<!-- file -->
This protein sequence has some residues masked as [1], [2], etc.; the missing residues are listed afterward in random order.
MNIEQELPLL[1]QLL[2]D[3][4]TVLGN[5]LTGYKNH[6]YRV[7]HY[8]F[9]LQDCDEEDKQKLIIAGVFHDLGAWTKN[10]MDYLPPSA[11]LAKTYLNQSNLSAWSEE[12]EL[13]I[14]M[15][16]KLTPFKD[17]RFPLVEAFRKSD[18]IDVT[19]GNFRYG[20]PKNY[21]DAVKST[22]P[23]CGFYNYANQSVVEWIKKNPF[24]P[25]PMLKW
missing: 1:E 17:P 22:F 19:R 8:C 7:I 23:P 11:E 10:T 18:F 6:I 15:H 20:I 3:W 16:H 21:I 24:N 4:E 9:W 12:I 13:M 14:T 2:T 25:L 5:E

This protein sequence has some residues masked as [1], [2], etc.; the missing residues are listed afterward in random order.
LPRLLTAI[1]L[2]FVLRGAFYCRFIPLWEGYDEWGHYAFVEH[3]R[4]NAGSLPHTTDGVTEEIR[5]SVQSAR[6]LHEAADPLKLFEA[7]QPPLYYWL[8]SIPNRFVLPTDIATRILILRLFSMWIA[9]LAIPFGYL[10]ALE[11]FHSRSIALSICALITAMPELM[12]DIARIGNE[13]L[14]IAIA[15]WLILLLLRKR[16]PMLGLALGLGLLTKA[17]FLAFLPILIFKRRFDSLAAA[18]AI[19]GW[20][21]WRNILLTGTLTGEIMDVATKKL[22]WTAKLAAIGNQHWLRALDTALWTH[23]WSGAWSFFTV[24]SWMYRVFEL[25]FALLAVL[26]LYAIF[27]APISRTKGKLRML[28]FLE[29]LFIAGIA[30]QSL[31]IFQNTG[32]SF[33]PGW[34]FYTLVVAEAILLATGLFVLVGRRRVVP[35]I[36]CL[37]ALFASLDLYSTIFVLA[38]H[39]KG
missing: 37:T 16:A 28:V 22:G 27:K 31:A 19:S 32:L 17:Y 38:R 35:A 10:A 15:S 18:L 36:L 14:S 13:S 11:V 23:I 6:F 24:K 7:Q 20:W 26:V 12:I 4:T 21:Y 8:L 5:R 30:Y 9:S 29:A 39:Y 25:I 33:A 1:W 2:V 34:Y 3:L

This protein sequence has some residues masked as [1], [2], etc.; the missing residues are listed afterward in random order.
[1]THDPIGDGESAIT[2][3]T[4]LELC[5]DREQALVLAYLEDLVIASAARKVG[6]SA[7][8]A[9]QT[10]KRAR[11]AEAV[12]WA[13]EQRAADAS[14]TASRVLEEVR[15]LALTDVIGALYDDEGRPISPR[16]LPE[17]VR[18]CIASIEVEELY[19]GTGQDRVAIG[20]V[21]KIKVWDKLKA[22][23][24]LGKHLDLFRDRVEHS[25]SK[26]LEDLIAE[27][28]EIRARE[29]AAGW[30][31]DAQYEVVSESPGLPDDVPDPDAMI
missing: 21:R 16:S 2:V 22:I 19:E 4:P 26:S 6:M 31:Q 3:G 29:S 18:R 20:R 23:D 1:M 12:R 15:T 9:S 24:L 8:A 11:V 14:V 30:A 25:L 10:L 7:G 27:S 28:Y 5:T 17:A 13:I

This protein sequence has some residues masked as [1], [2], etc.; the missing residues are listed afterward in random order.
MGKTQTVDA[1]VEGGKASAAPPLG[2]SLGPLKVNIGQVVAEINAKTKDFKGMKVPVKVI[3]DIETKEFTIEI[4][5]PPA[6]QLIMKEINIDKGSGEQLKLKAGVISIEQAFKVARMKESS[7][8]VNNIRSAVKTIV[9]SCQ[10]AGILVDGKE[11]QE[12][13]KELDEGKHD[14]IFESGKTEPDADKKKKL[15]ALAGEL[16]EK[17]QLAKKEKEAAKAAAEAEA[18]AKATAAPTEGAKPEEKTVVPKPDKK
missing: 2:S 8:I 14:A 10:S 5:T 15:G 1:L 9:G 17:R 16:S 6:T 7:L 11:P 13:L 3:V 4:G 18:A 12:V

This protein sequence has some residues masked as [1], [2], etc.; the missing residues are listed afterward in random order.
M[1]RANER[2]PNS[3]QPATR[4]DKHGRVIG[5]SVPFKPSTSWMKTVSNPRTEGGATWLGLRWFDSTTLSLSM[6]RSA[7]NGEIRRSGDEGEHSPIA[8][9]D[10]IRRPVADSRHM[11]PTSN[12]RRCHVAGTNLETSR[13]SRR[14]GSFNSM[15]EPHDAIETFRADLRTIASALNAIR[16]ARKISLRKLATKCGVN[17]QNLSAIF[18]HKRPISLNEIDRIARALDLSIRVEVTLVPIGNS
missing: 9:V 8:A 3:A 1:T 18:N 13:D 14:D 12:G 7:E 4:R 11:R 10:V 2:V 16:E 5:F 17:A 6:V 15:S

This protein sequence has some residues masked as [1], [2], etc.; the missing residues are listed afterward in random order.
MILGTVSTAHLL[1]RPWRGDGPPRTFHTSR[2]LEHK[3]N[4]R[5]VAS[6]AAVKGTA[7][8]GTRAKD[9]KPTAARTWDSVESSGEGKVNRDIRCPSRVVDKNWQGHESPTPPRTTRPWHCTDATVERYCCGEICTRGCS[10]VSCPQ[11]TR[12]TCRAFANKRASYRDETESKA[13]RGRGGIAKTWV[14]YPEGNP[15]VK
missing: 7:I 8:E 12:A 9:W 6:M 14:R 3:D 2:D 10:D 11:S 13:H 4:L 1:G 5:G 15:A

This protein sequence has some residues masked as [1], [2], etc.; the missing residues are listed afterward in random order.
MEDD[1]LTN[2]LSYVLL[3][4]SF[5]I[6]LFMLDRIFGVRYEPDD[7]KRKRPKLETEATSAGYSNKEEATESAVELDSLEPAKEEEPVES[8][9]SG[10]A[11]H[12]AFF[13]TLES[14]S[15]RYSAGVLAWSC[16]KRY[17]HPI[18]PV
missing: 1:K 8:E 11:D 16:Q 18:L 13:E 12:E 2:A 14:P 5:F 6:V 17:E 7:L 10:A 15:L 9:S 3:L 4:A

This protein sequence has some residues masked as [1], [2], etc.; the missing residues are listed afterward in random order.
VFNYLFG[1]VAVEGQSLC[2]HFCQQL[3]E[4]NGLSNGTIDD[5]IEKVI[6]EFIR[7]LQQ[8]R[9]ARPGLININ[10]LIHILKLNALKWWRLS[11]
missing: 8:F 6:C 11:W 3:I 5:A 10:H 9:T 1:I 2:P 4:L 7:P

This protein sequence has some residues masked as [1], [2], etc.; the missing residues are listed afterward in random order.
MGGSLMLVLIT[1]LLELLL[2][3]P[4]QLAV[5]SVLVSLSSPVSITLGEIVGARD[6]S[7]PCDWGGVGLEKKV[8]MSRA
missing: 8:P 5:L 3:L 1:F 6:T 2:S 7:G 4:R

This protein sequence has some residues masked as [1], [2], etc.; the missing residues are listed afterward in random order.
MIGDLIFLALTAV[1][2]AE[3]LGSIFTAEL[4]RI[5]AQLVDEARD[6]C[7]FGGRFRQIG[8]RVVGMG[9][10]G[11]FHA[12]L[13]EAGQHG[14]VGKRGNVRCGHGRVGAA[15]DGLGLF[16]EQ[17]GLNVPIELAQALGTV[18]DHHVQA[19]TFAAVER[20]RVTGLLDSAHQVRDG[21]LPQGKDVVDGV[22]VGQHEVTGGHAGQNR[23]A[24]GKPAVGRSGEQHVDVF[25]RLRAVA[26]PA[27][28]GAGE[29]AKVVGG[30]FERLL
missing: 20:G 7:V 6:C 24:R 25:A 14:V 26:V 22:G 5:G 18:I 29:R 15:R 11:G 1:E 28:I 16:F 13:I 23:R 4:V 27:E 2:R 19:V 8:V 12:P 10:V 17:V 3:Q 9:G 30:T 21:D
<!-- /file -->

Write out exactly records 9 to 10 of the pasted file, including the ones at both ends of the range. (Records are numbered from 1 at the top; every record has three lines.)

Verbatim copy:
This protein sequence has some residues masked as [1], [2], etc.; the missing residues are listed afterward in random order.
MGGSLMLVLIT[1]LLELLL[2][3]P[4]QLAV[5]SVLVSLSSPVSITLGEIVGARD[6]S[7]PCDWGGVGLEKKV[8]MSRA
missing: 8:P 5:L 3:L 1:F 6:T 2:S 7:G 4:R

This protein sequence has some residues masked as [1], [2], etc.; the missing residues are listed afterward in random order.
MIGDLIFLALTAV[1][2]AE[3]LGSIFTAEL[4]RI[5]AQLVDEARD[6]C[7]FGGRFRQIG[8]RVVGMG[9][10]G[11]FHA[12]L[13]EAGQHG[14]VGKRGNVRCGHGRVGAA[15]DGLGLF[16]EQ[17]GLNVPIELAQALGTV[18]DHHVQA[19]TFAAVER[20]RVTGLLDSAHQVRDG[21]LPQGKDVVDGV[22]VGQHEVTGGHAGQNR[23]A[24]GKPAVGRSGEQHVDVF[25]RLRAVA[26]PA[27][28]GAGE[29]AKVVGG[30]FERLL
missing: 20:G 7:V 6:C 24:R 25:A 14:V 26:V 22:G 5:G 18:I 29:R 15:R 11:G 1:E 28:I 16:F 13:I 23:R 4:V 27:E 2:R 19:V 8:V 12:P 10:V 17:V 3:Q 9:G 30:T 21:D